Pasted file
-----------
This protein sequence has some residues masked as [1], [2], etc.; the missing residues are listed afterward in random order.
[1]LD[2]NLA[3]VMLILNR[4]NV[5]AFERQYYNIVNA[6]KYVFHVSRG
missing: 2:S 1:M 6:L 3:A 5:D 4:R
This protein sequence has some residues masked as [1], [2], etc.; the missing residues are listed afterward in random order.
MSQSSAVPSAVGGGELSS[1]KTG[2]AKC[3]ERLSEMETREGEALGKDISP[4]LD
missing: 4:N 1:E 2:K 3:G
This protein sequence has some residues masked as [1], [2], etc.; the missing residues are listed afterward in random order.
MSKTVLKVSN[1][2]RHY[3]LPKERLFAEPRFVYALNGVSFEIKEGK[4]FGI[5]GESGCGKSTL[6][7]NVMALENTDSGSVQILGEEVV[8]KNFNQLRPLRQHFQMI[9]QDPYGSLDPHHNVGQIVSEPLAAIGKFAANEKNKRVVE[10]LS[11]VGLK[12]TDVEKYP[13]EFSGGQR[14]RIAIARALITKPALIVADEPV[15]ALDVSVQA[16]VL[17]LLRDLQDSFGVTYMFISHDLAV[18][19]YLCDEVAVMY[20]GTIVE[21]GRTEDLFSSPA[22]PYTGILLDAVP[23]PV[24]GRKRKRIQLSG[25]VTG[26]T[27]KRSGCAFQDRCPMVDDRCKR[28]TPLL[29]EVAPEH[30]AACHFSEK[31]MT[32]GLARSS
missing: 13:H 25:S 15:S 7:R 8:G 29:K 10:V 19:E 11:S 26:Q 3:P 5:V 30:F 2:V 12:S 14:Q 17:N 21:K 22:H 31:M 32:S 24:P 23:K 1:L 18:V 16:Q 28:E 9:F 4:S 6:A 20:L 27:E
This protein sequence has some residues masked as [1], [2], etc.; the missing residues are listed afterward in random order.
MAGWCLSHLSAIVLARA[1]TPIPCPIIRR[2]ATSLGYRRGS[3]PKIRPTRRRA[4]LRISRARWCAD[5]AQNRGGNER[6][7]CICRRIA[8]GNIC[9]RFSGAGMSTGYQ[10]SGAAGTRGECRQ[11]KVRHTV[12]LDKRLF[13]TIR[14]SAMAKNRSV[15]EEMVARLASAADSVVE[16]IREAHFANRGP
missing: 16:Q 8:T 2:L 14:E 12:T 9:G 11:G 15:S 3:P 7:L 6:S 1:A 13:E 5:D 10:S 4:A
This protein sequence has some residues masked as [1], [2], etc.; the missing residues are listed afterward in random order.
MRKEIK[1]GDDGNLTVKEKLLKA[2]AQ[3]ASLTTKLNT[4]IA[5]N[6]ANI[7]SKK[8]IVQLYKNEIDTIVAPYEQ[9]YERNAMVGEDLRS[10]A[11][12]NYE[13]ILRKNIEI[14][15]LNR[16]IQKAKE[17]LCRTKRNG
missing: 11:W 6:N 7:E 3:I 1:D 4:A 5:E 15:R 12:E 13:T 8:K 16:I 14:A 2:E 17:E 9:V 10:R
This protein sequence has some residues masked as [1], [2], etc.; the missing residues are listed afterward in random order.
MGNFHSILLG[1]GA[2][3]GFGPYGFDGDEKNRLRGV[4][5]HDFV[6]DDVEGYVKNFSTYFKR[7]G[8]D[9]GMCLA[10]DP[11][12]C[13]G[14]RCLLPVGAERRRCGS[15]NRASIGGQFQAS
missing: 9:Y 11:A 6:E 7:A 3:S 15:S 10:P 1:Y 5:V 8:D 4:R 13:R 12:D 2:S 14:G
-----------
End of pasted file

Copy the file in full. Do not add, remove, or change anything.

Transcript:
This protein sequence has some residues masked as [1], [2], etc.; the missing residues are listed afterward in random order.
[1]LD[2]NLA[3]VMLILNR[4]NV[5]AFERQYYNIVNA[6]KYVFHVSRG
missing: 2:S 1:M 6:L 3:A 5:D 4:R
This protein sequence has some residues masked as [1], [2], etc.; the missing residues are listed afterward in random order.
MSQSSAVPSAVGGGELSS[1]KTG[2]AKC[3]ERLSEMETREGEALGKDISP[4]LD
missing: 4:N 1:E 2:K 3:G
This protein sequence has some residues masked as [1], [2], etc.; the missing residues are listed afterward in random order.
MSKTVLKVSN[1][2]RHY[3]LPKERLFAEPRFVYALNGVSFEIKEGK[4]FGI[5]GESGCGKSTL[6][7]NVMALENTDSGSVQILGEEVV[8]KNFNQLRPLRQHFQMI[9]QDPYGSLDPHHNVGQIVSEPLAAIGKFAANEKNKRVVE[10]LS[11]VGLK[12]TDVEKYP[13]EFSGGQR[14]RIAIARALITKPALIVADEPV[15]ALDVSVQA[16]VL[17]LLRDLQDSFGVTYMFISHDLAV[18][19]YLCDEVAVMY[20]GTIVE[21]GRTEDLFSSPA[22]PYTGILLDAVP[23]PV[24]GRKRKRIQLSG[25]VTG[26]T[27]KRSGCAFQDRCPMVDDRCKR[28]TPLL[29]EVAPEH[30]AACHFSEK[31]MT[32]GLARSS
missing: 13:H 25:S 15:S 7:R 8:G 29:K 10:V 19:E 11:S 26:Q 3:P 5:V 30:F 2:V 12:S 14:Q 17:N 21:K 22:H 31:M 32:S 24:P 23:K 1:L 18:V 16:Q 28:E 9:F 4:S 6:A 20:L 27:E
This protein sequence has some residues masked as [1], [2], etc.; the missing residues are listed afterward in random order.
MAGWCLSHLSAIVLARA[1]TPIPCPIIRR[2]ATSLGYRRGS[3]PKIRPTRRRA[4]LRISRARWCAD[5]AQNRGGNER[6][7]CICRRIA[8]GNIC[9]RFSGAGMSTGYQ[10]SGAAGTRGECRQ[11]KVRHTV[12]LDKRLF[13]TIR[14]SAMAKNRSV[15]EEMVARLASAADSVVE[16]IREAHFANRGP
missing: 16:Q 8:T 2:L 14:E 12:T 9:G 11:G 15:S 3:P 7:L 6:S 1:A 13:E 5:D 10:S 4:A
This protein sequence has some residues masked as [1], [2], etc.; the missing residues are listed afterward in random order.
MRKEIK[1]GDDGNLTVKEKLLKA[2]AQ[3]ASLTTKLNT[4]IA[5]N[6]ANI[7]SKK[8]IVQLYKNEIDTIVAPYEQ[9]YERNAMVGEDLRS[10]A[11][12]NYE[13]ILRKNIEI[14][15]LNR[16]IQKAKE[17]LCRTKRNG
missing: 11:W 6:N 7:E 3:I 1:D 4:A 5:E 15:R 12:E 13:T 8:K 16:I 14:A 2:E 17:E 9:V 10:R
This protein sequence has some residues masked as [1], [2], etc.; the missing residues are listed afterward in random order.
MGNFHSILLG[1]GA[2][3]GFGPYGFDGDEKNRLRGV[4][5]HDFV[6]DDVEGYVKNFSTYFKR[7]G[8]D[9]GMCLA[10]DP[11][12]C[13]G[14]RCLLPVGAERRRCGS[15]NRASIGGQFQAS
missing: 9:Y 11:A 6:E 7:A 3:S 15:S 10:P 1:Y 5:V 8:D 4:R 13:R 12:D 2:S 14:G